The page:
They propose developing the site and leasing it back to the organization to meet their budget. Purchasing the rights to the site would cost the equivalent of one year of lease payments after a 36-month term.
Clearly, this model comes with several downsides—namely, the nonprofit does not own an essential piece of its marketing infrastructure.
However, it may be attractive to a nonprofit that anticipates rapid growth contingent on a robust digital footprint. The nonprofit effectively gets to push a few growth levers now and pay for it later. And perhaps in 36 months, they can develop a new site and cut their lease.
The Distribution Model
Now let’s imagine a nonprofit sees an opportunity to develop a web platform that itself and other organizations could use. (Open Y is an excellent example of how The Y did this for YMCA websites.) They decide to create a “distribution” that functions as a standard template and feature set that each organization can customize.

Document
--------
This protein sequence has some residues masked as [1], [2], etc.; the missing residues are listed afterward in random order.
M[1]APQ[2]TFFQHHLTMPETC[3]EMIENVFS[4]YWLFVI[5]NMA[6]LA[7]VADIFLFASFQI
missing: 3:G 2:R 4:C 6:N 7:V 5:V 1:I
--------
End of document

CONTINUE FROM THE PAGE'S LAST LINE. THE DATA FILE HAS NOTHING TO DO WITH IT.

A few organizations partner together to fund this web platform collectively. Each nonprofit contributes $2,500/mo to create the distribution (using the Finance Model), deploy their version of it, and fund ongoing development and maintenance.
It takes more collaboration than developing a web platform for a single organization, but the cost defrays between multiple entities, and everyone owns a technology asset.
My intent with this piece is not to abolish lump-sum project fees. I don’t think we’ll ever reach a point where, like Salesforce, all custom software projects have monthly subscriptions, and I don’t think every organization wants that.
Instead, my objective is to encourage our sector to expand its thinking about paying for custom software. To poke at the conventions and demonstrate how different ways of thinking have met with success in other sectors. Hopefully, one day the nonprofit sector will witness more websites developed on a subscription model.
Until then, I’m content to be the ant at the picnic.